Bible Society. The only practical We have quoted this simply, in answer they are able to afford to order to mention to our readers, the imputations and aspersions cast that, in addition to the hopes ex- without reserve upon their churchpressed by Mr. Simeon, that such manship, is to join hands and hearts an advertisement may stimulate us with the institution now proposed. to exertion for the augmenting of It will be an answer in kind; and the revenues of the old society; we what is better still, it will be an anhave to state a proposal upon simi- swer in kindness. And to the loudest Jar grounds, for the actual formation and most angry exclamations of of a new Church-of-England So- their opponents, it will enable them ciety, which shall have for its sole to reply, in the true spirit of the object ihe assistance of that in Barl- Church of England, “ To your relet's Buildings, in the department proaches we answer nothing; but to of distributing the Liturgy and Ho- your arguments we reply, by pointmilies of our Church. The pro- ing to our efforts in the establishspectus is now before the public: nient of a new Liturgy and Homily and we conceive it to be warrant Society.” In short, we conceive enough for the claims which such the proposal to arise from a pure spian institution advances, not only on rit of Christian conciliation. And we the patronage of the public, but on consider it as not among the least fathat of the Society for promoting vourable symptoms of such a spirit, Christian Knowledge itself, that it we had almost said universally, proposes to distribute those books spreading amongst Christians of the at a cheaper rate than it is possible present day. Had such a proposal to expect, or even wish, from the as this conie immediately from Dr. already overcharged funds of that Marsh bimself, or from those avowimportant Society. It appears to ed and exclusive advocates of the be the farthest possible from the ancient society, who, we conceive, wish of those, who meditate this would rejoice in every honest means new institution, to decoy away the of augmenting, even by saving, its members of the old "Bible' and exertions, we have already expressed Prayer-book Society, by holding out our confident opinion that every to them a plan, simpler in its opera- church friend of the Bible Society tion, and disjoined from the con- would have wished it God speed, fessedly important departments of and been ready according to his tracts and missions. The experience ability to support it. Let us hope, of seven years now forbids the fear, that though the former names are that increased zeal and exertions, not now found arnongst its first proin one particular department, will moters, they will not be long want. draw off the sources of emolument ing in the fulfilment of their part of and support, to which older and more the prophecy. Let us hope they general societies are to be consi- will avoid tbe only line of conduct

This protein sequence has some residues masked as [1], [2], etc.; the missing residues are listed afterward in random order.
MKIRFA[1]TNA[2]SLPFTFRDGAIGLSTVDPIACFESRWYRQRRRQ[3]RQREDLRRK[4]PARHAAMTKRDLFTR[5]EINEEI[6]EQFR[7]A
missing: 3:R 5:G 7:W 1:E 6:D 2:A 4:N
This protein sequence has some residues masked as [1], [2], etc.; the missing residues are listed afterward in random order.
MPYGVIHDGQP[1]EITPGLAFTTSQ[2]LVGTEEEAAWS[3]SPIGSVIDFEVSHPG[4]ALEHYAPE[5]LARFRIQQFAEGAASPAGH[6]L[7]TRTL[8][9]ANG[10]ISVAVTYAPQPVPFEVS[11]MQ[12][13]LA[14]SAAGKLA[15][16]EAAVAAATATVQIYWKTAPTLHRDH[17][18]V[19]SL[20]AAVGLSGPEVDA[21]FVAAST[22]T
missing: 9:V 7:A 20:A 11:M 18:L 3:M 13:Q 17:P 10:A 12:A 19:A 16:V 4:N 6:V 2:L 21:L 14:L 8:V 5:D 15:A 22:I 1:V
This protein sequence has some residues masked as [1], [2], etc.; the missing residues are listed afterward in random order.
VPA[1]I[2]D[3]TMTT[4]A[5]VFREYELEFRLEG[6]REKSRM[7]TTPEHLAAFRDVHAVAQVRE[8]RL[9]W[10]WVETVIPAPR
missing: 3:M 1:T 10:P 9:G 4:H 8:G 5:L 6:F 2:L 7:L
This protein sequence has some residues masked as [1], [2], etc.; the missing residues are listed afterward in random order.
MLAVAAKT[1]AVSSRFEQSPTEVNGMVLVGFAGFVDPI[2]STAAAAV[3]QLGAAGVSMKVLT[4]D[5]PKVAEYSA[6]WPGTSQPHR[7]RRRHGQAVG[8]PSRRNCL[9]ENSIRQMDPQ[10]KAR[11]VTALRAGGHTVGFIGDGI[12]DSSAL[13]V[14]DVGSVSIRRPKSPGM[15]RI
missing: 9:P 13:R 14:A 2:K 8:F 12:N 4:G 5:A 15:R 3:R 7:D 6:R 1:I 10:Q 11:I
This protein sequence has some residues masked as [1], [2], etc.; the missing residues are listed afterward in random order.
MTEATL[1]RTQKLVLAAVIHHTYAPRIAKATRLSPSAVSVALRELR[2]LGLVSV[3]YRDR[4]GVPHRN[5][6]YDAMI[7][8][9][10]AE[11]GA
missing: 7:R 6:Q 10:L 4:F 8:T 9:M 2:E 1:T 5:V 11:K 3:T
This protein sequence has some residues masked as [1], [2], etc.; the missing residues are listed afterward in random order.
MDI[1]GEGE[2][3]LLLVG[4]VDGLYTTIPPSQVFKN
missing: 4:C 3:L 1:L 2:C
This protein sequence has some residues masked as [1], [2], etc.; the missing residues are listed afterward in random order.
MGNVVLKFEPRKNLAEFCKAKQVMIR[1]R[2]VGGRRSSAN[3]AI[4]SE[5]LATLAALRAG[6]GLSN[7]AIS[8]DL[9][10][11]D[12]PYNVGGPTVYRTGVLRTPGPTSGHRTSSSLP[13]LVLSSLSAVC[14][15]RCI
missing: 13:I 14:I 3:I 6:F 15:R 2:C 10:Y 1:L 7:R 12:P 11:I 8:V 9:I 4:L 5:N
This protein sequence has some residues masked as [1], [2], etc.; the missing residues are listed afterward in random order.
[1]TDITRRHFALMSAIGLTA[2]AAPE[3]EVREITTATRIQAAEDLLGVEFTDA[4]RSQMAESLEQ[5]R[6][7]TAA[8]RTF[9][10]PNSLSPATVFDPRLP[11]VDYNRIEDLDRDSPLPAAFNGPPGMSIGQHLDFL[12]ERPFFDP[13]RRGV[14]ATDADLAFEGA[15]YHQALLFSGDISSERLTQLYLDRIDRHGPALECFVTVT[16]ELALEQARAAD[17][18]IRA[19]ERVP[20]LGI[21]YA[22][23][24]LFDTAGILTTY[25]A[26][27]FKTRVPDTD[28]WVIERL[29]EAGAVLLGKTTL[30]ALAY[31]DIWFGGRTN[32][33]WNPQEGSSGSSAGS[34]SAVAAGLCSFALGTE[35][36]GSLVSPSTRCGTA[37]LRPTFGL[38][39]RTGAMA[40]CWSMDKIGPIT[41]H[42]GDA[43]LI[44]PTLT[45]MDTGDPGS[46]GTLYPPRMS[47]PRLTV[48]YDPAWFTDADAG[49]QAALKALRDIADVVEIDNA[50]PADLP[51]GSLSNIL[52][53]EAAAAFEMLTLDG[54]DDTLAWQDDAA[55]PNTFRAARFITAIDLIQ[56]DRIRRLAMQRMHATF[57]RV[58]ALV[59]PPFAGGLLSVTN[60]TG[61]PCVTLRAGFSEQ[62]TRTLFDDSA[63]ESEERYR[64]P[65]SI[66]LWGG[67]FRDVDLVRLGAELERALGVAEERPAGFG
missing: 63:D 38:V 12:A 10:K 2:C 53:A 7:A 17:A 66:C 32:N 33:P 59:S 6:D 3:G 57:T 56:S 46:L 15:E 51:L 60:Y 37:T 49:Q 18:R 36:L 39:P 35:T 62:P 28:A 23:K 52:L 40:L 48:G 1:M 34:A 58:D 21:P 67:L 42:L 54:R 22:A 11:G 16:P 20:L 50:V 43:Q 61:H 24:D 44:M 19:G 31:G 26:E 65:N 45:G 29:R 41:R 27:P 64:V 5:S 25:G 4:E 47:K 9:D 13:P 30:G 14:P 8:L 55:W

by which any one, or all of these, no Goliath, when they see you, with your naturally congenial societies, can be sling and stone, ready to defend them : or converted into enemies, or even into rather, it will be like the accession of Paul rivals. The time is coming (God to the church; who, after having verily himself is pledged to it) when “ Eph
thought that he ought to do many things raim shall not envy' Judah, and contrary to the name of Jesus, did them Judah shall not vex Ephraim.
with all his might: but, un a conviction of Why
his error, • became a preacher of the failla may not the Church of England, at
which once be destroyed.'” p. 59. this critical juncture, give the signal for such a glorious consummation? We must be excused," at this late Why may not even Dr. Marsh him. hour,” from offering a lengthened self hasten its approach? Why may (which it deserves), or, indeed, any not the various colours of these new commendation, of this powerful and and still multiplying exertions in “single-handed" reply to Dr. Marsh. the cause of Christ, harmoniously We wish to spend our few remainblend in the production of the great ing moments in promoting our readresult- why not form (let us be ex- ers' attention to this long article, by cused the thought) a “ bow in the bringing into their sighi, at the end cloud,” giving happy presage of the of it, what may not undeservedly final conclusion of the storm? Glad obtain the name of poetry. Placed shall we be to admit into this union, in this situation, we hope it may not confusion, of colours, even the serve to decoy them through the remoter line which marks the place “waste and howling" pages of conof our dissenting brethren. We troversy, as the traveller is beguiled hail, with sincere pleasure, the can- onward in the desert, by the distant dour of Dr. Marsh, in all his allu- prospect of some flowery mead or sions to that body. And we do not verdant bower, to recruit his jaded despair, that, as on the ground of spirits. Nor are we afraid our trathe Liturgy with his fellow-church- veller will be disappointed when he men, so on that of the Bible with his actually arrives at such couplets as fellow-Christians, he may still be the following description of " Trees, found willing to unite his exertions the planting of the Lord,” which for the purpose of giving "Glory to shall hereafter flourish in the most God in the highest," promoting (not distant lands, by the instrumentality toleration only, but) "peace on of the Bible Society. earth,” and extending (not to the - The plants inserted by my hands, injury but to the honour of his own